If you are a nonresident alien temporarily admitted to the United States as a student, you generally are not permitted to work for a wage or salary or to engage in business while you are in the United States. In some cases, a student admitted to the United States in F-1, M-1, or J-1 status is granted permission to work. Social security and Medicare taxes are not withheld from pay for the work unless the student is considered a resident alien.

The U.S. Citizenship and Immigration Services (USCIS) permits on-campus work for students in F-1 status if it does not displace a U.S. resident. On-campus work means work performed on the school's premises. On-campus work includes work performed at an off-campus location that is educationally affiliated with the school. On-campus work under the terms of a scholarship, fellowship, or assistantship is considered part of the academic program of a student taking a full course of study and is permitted by the USCIS. In this case, the educational institution endorses the Form I-20. Social security and Medicare taxes are not withheld from pay for this work unless the student is considered a resident alien.

Students in F-1 status may be permitted to participate in a curricular practical training program that is an integral part of an established curriculum. Curricular practical training includes work/study programs, internships, and cooperative education programs. In this case, the educational institution endorses the Form I-20. Social security and Medicare taxes are not withheld from pay for this work unless the student is considered a resident alien.

Employment due to severe economic necessity and for optional practical training is sometimes permitted for students in F-1 status. Students granted permission to work due to severe economic necessity or for optional practical training will be issued Form I-688B or Form I-766 by the USCIS. Social security and Medicare taxes are not withheld from pay for this work unless the student is considered a resident alien.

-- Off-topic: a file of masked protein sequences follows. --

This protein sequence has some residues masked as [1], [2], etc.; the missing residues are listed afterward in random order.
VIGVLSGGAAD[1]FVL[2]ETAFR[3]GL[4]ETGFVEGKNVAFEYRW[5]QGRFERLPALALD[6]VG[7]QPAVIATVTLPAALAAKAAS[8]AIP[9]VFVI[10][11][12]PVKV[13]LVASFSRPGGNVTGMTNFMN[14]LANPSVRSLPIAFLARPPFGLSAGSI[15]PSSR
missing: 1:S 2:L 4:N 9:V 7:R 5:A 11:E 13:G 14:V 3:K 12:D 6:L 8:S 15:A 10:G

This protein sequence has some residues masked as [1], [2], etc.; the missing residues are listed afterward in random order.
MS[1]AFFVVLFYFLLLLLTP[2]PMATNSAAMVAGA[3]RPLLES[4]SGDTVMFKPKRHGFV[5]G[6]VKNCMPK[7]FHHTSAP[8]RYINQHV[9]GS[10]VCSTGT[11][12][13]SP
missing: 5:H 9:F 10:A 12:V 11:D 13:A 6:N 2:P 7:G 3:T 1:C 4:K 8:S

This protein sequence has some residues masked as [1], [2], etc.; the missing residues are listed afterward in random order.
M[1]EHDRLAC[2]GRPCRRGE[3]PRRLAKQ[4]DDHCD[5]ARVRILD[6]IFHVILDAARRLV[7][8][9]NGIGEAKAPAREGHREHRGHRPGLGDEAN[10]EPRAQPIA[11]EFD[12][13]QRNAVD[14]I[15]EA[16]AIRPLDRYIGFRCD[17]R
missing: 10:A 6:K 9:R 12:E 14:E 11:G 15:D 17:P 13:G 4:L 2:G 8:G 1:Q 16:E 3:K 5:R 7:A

Students in M-1 status who have completed a course of study can accept employment for practical training for up to six months and must have a Form I-688B or Form I-766 issued by the USCIS. Social security and Medicare taxes are not withheld from M-1 students' pay for these services unless the student is considered a resident alien.

In all other cases, any services performed by a nonresident alien student are not considered as performed to carry out the purpose for which the student was admitted to the United States. Social security and Medicare taxes will be withheld from pay for the services unless the pay is exempt under the Internal Revenue Code.

lf1017
Apr 14, 2006, 09:24 PM
Hello,

My case is I am filling 1040 instead 1040NR and I am also a OPT F-1 student. Will I be able to get the withhold SS# and medicare back or I should pay that taxes?

Thanks a lot,

- phong

AtlantaTaxExpert
Apr 14, 2006, 10:44 PM
Phong:

If you file Form 1040 instead of 1040NR, it damages your chances of getting a refund for improperly-withheld SS and Medicare taxes.

Recommend you file Form 1040NR instead.

lf1017
Apr 15, 2006, 12:27 AM
Thanks!

However, I already filed with 1040 last year, is that OK for me to switch back to 1040NR? I have been in US since Aug 1998.

Thanks, Expert!

- Phong

AtlantaTaxExpert
Apr 15, 2006, 10:23 PM
Sorry, if you have been in the U.S. since 1998, you are "stuck" with being classified as a resident alien since 2003.